Jack Lemmon won the Best Actor Oscar for his harrowing portrayal of Harry Stoner, who at first seems your average self-loathing businessman, but soon enough proves to have a batallion of skeletons in his closet. Harry's clothing business, it seems, isn't doing so well -- and in fact, he's so deep in debt he's ready to burn down the factory for the insurance money. Meanwhile, as the film plays out over a little over a day in Harry's life, he nearly breaks down on stage as WWII flashbacks nearly put a quick end to his latest line of fashions, a hooker just about kills one of his business associates, and Harry's world nearly falls apart. Lemmon is undoubtedly the centerpiece here, keeping up with an overdone story and ultimately redeeming the film admirably.

Some Like It Hot Review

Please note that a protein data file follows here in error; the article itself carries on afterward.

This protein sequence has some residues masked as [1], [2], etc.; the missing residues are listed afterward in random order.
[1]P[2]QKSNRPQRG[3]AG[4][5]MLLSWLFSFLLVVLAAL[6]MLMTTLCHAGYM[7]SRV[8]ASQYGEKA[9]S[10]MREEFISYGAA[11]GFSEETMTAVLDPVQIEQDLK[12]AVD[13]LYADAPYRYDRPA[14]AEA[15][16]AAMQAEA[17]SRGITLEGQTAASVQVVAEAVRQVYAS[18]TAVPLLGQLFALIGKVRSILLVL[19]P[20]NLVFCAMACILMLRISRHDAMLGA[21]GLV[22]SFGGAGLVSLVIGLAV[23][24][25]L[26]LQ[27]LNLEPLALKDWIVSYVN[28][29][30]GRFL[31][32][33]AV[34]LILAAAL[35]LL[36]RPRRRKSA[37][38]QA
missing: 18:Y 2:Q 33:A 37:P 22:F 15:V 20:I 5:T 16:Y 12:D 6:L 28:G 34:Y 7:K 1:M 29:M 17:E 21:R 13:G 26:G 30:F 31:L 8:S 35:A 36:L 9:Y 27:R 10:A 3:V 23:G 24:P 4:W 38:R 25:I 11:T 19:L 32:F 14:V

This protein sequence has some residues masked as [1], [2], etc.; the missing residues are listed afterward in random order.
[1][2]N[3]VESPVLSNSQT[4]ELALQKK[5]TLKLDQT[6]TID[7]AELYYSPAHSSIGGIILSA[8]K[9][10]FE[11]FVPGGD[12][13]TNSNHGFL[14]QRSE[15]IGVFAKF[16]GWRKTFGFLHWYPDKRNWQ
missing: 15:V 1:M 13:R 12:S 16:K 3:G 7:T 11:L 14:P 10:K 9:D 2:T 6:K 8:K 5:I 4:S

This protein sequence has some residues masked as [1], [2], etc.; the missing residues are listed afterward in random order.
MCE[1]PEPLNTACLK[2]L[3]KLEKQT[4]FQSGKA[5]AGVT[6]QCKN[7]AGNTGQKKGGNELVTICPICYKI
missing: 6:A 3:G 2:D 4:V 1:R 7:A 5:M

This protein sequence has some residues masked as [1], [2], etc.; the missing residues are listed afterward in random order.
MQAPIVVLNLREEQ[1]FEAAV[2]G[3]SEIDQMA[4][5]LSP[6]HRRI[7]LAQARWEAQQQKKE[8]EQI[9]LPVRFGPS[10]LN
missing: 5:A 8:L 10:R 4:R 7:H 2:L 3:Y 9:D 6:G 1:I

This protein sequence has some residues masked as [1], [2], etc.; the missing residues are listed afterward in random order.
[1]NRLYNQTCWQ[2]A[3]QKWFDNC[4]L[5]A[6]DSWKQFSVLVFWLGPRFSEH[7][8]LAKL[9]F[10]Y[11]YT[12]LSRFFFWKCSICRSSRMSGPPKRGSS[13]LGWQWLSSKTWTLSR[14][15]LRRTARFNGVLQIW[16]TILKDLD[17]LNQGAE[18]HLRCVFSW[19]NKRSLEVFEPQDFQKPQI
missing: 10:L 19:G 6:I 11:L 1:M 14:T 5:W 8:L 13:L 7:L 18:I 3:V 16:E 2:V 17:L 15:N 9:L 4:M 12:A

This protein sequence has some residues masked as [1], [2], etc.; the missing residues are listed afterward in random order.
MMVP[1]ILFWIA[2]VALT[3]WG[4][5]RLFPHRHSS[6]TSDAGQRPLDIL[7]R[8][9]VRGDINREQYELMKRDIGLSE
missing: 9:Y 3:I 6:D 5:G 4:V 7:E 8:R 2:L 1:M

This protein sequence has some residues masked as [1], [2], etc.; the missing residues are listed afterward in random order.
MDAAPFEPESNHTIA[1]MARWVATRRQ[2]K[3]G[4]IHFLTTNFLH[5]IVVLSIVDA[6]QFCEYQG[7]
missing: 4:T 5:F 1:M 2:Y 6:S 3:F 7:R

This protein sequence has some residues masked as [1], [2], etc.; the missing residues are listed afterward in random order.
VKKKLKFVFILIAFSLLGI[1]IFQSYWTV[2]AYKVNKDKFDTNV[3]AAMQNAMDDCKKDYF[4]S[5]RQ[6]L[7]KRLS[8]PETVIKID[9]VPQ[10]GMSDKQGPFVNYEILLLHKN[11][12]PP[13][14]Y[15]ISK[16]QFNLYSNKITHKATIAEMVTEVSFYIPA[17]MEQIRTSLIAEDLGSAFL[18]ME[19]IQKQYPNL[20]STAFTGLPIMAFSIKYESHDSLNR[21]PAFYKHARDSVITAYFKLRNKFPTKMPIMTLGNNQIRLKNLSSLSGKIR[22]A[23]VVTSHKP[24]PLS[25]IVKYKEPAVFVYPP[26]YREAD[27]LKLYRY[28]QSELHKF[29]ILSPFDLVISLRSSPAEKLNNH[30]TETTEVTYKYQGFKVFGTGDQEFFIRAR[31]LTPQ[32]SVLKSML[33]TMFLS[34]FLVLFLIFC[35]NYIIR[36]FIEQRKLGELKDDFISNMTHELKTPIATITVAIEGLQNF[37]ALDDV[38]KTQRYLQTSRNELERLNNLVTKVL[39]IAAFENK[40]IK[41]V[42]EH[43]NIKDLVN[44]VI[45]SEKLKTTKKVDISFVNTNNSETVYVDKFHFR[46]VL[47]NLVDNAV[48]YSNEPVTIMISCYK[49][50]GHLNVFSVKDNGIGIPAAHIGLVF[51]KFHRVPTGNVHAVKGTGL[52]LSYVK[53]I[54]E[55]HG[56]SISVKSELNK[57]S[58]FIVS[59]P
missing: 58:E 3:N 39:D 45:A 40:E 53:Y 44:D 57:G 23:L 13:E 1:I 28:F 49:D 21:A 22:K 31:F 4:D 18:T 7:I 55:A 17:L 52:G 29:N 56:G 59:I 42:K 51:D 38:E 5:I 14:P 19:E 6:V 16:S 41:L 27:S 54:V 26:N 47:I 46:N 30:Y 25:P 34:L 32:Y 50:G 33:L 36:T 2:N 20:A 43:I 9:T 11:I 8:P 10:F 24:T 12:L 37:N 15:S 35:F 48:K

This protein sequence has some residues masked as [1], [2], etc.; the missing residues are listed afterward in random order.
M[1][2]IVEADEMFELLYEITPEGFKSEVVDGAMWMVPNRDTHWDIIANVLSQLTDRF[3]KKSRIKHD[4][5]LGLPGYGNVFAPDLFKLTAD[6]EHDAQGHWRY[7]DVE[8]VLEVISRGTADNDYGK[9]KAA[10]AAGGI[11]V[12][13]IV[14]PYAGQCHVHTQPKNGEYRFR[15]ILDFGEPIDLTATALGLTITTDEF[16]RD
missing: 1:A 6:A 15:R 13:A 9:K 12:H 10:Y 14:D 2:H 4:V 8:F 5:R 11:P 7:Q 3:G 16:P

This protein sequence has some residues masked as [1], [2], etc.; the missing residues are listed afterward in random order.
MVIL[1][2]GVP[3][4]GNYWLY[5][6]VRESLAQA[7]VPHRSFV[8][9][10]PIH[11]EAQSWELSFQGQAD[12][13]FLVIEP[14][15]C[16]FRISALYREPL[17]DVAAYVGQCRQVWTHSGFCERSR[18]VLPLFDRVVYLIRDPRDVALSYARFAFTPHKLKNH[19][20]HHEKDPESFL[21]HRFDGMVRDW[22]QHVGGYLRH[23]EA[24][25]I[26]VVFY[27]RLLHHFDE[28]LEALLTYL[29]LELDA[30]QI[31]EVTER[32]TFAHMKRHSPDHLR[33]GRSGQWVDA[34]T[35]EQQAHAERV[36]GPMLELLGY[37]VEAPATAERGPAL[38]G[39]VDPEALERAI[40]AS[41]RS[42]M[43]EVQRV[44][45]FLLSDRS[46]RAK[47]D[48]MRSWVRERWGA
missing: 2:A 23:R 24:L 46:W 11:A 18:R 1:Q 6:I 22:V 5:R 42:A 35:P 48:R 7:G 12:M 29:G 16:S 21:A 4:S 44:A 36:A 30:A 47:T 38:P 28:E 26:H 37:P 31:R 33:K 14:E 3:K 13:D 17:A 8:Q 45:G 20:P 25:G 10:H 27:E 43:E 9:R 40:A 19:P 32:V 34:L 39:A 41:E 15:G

Excellent
"Nobody's perfect," as Joe E. Brown's Osgood memorably utters, thus finishing off one of Hollywood's greatest screwball comedies. And indeed, Some Like It Hot is far from a perfect film. But Billy Wilder took what might have been a rather banal story line and juiced it up into classic territory by squeezing Monroe, Curtis, and Lemmon into dresses and giving them some of the wittiest one-liners on film.

To be sure, Tony Curtis thinks he looks like Cary Grant in his sailor uniform but he really looks more like Charles Nelson Reilly, and Marilyn is visibly, obviously trashed out of her gourd for the entire picture, but hey, it was fun in the sun at the Hotel Del Coronado in the Prohibition era, and even the mob on their collective tails can't put a dent in the fun.